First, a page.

waste alone; we could fill Neyland Stadium to the brim every two weeks. In Knoxville we bury our waste in a landfill. A modern landfill is basically a tomb for our waste. They are lined with clay and plastic, and water is kept out. This means that even biodegradable materials such as banana peels and paper struggle to
Most people think of landfills and trash as free and recycling as a costly addition. This is simply not true. The average cost for a municipality to use a landfill is $25-$35 per ton. The cost does not include the costs to pick it up either.
Recycling creates jobs and industry in addition to sparing our natural resources. We have to do everything in our power to reduce our waste and increase our recycling efforts.
Management of waste is a real problem, and landfills and recycling are not solutions. Recycling and landfills are only tools, some more advantageous than others. The real solution is people. We can fix our waste problem, and we need to seek out the best tools possible. The waste problem starts with us, and it is time it ends with us.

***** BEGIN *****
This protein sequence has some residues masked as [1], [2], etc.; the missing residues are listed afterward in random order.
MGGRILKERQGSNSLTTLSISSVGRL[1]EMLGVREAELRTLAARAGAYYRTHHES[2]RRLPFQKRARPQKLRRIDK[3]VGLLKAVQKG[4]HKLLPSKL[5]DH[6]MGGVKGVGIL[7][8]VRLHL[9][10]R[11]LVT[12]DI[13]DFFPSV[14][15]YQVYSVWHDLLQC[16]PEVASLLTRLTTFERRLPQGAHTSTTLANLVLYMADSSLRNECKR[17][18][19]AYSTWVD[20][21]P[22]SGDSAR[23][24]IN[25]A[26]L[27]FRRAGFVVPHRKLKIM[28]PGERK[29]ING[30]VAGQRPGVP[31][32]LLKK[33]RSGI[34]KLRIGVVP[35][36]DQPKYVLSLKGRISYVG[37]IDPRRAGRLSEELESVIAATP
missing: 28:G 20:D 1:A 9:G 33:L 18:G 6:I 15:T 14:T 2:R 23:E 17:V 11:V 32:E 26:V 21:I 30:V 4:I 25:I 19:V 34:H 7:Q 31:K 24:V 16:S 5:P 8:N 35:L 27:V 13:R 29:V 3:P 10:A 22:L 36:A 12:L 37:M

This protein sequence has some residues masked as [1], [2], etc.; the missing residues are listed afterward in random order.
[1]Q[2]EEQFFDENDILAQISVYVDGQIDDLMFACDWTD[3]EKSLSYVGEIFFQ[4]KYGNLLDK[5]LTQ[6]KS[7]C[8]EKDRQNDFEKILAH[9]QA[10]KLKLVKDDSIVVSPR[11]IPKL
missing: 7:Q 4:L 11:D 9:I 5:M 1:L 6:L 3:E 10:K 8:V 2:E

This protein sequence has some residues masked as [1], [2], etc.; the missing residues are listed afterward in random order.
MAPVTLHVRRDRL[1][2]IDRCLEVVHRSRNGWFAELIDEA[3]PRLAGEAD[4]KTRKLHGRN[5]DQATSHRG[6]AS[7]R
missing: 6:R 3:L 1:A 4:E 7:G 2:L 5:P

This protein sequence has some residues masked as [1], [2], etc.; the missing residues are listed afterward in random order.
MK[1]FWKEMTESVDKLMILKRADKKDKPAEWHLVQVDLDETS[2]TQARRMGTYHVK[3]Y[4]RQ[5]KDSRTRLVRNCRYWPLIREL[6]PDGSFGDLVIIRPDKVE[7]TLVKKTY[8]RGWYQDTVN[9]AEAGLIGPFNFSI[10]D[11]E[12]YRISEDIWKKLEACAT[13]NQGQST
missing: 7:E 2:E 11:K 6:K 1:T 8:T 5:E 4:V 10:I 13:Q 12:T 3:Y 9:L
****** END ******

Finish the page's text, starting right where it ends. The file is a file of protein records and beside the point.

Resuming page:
>> We throw away 250 million tons of trash each year.
>> Over 30% of that waste is containers and packaging.
>> The 32% of material that is recycled is the energy equivalent of more than 10 billion gallons of gas.
>> Unwanted mail accounts for nearly 40% of recycled paper.
>> Non-durable goods make up 25% of our waste. This includes everything labeled disposable.
Everyone has heard of the 3-R’s of recycling, but few people are familiar with the principle of Precycling. However, it is a crucial step in creating a sustainable community.